A young boy ran through the crowd, excitedly informing his companion (and, by way of volume and projection, everyone else in the room) that he could afford to buy a photograph of John Lennon and Yoko Ono as they lay in their hotel bed, making sleepy statements about "Hair Peace" and "Bed Peace." The price tag? $195. The 9-year-old officially has more expendable income than I do. Moving on.
The store's IMAX was showing The Dark Night--not quite up to par with my hopes for a larger-than-life trek across the surface of Mars or the peaks of Everest--but the rest of the "Experience" was as one would expect. I ambled through room after room of discount furniture, testing out leather club chairs and Tempur-Pedic beds, and playing house with my boyfriend. I even got away without buying a lamp, though I did succumb to two giant scoops of frozen yogurt. (Worth it.)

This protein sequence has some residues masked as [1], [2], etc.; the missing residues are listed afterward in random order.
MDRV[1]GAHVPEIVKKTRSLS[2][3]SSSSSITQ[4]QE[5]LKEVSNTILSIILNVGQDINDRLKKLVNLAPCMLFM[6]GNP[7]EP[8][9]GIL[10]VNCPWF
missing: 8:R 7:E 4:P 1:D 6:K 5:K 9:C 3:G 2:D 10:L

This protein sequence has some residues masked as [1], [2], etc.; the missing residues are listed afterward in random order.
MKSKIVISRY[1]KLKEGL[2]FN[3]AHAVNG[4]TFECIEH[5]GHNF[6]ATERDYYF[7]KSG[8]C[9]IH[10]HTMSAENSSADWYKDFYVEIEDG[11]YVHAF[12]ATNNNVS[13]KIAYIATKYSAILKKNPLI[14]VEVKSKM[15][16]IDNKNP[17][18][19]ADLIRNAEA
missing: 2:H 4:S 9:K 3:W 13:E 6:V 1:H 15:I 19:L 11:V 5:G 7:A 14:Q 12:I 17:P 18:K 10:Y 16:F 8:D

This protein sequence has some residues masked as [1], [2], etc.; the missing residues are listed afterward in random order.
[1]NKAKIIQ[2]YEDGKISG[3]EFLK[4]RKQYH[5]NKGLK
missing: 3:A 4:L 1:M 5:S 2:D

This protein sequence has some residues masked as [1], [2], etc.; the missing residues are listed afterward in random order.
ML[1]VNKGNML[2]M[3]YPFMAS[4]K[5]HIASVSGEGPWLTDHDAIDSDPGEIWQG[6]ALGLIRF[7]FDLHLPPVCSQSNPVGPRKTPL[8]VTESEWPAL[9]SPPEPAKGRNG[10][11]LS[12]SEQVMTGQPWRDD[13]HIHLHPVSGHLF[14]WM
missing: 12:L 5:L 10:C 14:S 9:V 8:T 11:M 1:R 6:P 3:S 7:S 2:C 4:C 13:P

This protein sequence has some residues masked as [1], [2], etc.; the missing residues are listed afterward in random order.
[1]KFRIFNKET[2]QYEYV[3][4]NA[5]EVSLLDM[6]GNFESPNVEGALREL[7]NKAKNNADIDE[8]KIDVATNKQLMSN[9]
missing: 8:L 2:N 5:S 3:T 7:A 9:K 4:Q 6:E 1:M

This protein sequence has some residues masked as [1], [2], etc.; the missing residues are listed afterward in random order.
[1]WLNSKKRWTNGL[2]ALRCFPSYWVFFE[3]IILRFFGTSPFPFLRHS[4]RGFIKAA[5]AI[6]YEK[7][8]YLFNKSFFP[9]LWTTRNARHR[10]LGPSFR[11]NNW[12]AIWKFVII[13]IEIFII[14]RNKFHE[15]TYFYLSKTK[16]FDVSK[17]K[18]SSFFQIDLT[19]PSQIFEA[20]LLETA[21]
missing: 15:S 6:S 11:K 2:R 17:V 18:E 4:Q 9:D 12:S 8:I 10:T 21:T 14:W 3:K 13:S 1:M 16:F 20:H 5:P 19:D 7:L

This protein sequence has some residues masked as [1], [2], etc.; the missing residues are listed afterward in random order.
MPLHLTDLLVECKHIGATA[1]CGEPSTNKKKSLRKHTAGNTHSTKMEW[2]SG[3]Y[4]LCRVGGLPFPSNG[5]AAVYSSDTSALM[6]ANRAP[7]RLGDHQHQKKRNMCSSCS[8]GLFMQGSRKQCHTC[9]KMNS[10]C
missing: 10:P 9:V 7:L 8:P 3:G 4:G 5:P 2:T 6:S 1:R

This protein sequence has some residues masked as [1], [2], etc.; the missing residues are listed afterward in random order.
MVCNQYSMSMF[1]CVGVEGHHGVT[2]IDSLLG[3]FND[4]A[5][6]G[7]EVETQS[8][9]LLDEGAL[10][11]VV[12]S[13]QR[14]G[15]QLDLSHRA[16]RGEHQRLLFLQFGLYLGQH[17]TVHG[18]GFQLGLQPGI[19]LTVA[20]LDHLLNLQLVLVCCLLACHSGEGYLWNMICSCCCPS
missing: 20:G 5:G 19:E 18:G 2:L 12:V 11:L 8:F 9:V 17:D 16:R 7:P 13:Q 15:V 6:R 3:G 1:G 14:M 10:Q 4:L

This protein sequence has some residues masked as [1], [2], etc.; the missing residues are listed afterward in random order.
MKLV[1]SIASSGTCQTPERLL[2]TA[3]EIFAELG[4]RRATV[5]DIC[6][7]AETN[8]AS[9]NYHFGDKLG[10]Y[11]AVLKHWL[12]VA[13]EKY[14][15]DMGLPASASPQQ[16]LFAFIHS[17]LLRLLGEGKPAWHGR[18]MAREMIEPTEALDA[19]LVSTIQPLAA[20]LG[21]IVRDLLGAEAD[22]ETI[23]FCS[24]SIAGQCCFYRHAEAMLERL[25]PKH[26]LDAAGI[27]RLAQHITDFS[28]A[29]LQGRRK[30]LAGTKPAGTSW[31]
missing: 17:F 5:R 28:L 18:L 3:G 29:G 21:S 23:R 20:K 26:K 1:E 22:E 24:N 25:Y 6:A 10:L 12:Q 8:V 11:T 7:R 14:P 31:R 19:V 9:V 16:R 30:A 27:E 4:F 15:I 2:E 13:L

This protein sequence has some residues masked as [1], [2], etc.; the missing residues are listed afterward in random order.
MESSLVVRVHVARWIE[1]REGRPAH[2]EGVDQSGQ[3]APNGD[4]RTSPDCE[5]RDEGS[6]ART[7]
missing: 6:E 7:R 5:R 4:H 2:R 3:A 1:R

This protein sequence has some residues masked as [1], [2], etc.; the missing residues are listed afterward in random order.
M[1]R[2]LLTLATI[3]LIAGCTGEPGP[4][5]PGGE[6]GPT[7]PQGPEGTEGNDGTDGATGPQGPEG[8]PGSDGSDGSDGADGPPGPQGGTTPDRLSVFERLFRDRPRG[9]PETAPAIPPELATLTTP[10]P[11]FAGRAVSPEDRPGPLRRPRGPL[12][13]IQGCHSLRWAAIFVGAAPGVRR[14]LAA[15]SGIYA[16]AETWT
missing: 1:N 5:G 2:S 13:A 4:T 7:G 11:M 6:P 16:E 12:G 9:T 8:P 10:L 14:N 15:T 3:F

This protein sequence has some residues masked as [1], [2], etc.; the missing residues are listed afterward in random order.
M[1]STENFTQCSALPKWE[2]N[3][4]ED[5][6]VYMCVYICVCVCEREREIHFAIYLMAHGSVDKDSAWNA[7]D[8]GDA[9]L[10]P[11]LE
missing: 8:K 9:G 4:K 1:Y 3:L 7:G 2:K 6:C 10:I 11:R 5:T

on display, while a giant green monster lives out every die-hard Sox fan's fantasy.)
And so the experience was had. The curiosity is cured, and the cat's still kicking. While it is possible to enjoy a trip to Jordan's without a need for furniture, it may not be for everyone. I happen to be easily amused (and the whole lamp-obsession thing didn't hurt). It's certainly a babysitter's dream--amusement park-like distraction for the kids with none of the expense. But unless you live close by, have a car in the city, or are suffering from a deadly case of boredom, the journey might not be worth your while.
PS- Today's warm weather was my snow-be-gone dream come true!
still lingers in bottom right corner, fighting the day's near-50 degree temperatures.)